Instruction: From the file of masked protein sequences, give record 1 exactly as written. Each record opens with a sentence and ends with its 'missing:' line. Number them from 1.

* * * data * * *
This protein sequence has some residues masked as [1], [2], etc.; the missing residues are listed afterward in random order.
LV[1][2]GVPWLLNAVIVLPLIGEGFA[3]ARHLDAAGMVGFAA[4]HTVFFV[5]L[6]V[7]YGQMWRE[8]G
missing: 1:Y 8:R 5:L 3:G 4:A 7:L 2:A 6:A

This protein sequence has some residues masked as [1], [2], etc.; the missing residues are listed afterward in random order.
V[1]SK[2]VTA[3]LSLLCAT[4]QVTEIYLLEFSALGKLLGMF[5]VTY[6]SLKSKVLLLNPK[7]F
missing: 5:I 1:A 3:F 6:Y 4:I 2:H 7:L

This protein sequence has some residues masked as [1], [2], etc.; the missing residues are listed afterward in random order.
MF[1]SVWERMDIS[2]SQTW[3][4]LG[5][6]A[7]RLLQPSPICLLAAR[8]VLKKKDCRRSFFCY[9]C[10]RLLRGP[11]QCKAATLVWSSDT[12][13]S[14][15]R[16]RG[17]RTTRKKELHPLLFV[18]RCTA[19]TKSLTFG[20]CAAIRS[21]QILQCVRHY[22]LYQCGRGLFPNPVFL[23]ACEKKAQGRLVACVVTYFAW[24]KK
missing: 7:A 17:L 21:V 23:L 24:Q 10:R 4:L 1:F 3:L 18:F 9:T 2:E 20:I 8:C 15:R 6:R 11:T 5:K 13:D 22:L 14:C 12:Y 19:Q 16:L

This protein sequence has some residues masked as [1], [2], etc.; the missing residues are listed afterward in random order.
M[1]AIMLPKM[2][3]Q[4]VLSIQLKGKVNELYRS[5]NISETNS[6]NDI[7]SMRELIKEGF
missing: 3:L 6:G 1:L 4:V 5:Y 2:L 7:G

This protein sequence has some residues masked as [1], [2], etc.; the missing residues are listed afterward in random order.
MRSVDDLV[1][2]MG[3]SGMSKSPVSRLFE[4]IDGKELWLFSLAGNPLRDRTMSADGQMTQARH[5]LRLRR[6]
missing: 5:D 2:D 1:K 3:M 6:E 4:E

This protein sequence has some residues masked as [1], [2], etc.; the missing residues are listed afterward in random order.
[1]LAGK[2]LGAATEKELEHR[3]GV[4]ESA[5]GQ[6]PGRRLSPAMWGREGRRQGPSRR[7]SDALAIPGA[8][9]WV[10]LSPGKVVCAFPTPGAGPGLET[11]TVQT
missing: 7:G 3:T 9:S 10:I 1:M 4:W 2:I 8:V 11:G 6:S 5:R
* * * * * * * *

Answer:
This protein sequence has some residues masked as [1], [2], etc.; the missing residues are listed afterward in random order.
LV[1][2]GVPWLLNAVIVLPLIGEGFA[3]ARHLDAAGMVGFAA[4]HTVFFV[5]L[6]V[7]YGQMWRE[8]G
missing: 1:Y 8:R 5:L 3:G 4:A 7:L 2:A 6:A